Coronavirus: Spain’s funeral homes strike as cases rise

Staff at funeral homes in Spain have gone on strike to demand more workers as coronavirus deaths continue to rise.

Unions say more staff are needed to prevent the delay in burials that was seen during the first wave of the pandemic in March.


Europe is grappling with a second wave as cases and deaths continue to rise.

A number of countries have introduced new measures such as curfews and lockdowns to try and bring infection rates down.

Workers at funeral homes across Spain took part in a strike on Sunday. The strike came on All Saints Day, when families usually visit the graves of loved ones.


One funeral home in Madrid told AFP news agency that it needed between 15-20 more staff to handle the surge in deaths. On Friday, 239 deaths were confirmed in the country by the health ministry.

In March, burials had a delay of about a week and cremations took place in cities hundreds of miles away, as funeral homes struggled with the demand.

Spain has recorded more than 1.1 million cases and 35,800 deaths since the outbreak began, according to data from Johns Hopkins University.


Elsewhere, in France Interior Minister Gérald Darmanin has reacted strongly to reports that a group of cadets at the national police school in Nimes held a clandestine party on the school’s premises last week.

He described the reports as “totally unacceptable”. “If this is confirmed, the pupils responsible will not be worthy of wearing the uniform and will be excluded,” he said.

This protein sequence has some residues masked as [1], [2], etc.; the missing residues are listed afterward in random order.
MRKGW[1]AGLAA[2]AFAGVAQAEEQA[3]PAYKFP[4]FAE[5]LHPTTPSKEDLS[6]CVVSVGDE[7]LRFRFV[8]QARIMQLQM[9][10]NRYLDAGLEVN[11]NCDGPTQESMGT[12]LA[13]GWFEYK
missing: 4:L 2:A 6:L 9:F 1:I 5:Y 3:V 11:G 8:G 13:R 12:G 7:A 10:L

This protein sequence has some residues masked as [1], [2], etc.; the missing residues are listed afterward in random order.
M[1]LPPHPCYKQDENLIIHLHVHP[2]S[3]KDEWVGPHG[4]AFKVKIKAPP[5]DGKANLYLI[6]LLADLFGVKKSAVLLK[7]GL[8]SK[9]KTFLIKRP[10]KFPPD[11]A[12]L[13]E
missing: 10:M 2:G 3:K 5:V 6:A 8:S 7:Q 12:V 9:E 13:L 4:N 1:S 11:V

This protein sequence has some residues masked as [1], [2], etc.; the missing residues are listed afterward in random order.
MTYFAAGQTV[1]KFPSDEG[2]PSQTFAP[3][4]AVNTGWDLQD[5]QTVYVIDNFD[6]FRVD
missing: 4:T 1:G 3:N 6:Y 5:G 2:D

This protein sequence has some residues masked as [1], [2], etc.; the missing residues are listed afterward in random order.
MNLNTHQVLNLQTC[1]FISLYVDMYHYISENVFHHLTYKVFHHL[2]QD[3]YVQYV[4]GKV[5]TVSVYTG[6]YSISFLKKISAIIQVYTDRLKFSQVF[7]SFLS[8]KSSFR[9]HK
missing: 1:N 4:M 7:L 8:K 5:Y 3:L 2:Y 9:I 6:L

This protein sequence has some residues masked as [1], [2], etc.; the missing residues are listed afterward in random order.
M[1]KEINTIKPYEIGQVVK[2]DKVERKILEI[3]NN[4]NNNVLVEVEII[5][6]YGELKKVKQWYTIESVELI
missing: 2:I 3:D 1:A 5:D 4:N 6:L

The news came as France reported 46,290 cases in 24 hours, compared to 35,641 the previous day. Another 231 people died over the same period, bringing the total to 37,019.


Italy is accelerating preparations for a further tightening of coronavirus restrictions in the country.

On Saturday, it reported 31,758 cases of the virus, a new daily record.

Health Minister Roberto Speranza warned that a nationwide lockdown appeared to be the only way to stop hospital wards becoming more crowded with coronavirus patients.


In an interview with newspaper, Corriere della Sera, Mr Speranza said the rising curve of transmission rates was “terrifying”.

Restrictions are already in place in the country with cinemas, swimming pools, theatres and gyms forced to close.

Bars, restaurants and cafes have to stop table service by 18:00. However shops and the majority of businesses are still operating.

In Montenegro, thousands of people attended the funeral of the country’s leading religious figure, Archbishop Amfilohije Radovic, who died with coronavirus on Friday, aged 82.

Despite pleas from doctors to ban the funeral, the metropolitan’s open coffin was paraded in front of crowds at the Serbian Orthodox cathedral in the capital Podgorica. Some mourners even touched or kissed his head or hands.

There are fears that the funeral will have made infection rates in the country – already among the highest in Europe – even worse.

Slovakia has tested nearly half of its population after announcing a plan to test everyone in the country over 10 years old.

Infections have soared in Slovakia and officials argue the only alternative would be a total lockdown.

Defence Minister Jaroslav Nad confirmed that 2.58 million people took the test on Saturday. Of those, 25,850 have tested positive and must quarantine.

People queue for Covid testing in Bratislava
image captionMore than 2.58 million people in Slovakia have been tested

On Monday, new restrictions will come into effect in Germany. Daily infection rates have hit record highs over the past week.

On Saturday, the country recorded more than 20,000 cases.

Under the new measures, theatres, cinemas, swimming pools and bars must close. However schools and shops will remain open.

Speaking in parliament earlier this week, German Chancellor Angela Merkel warned of a long, hard winter ahead.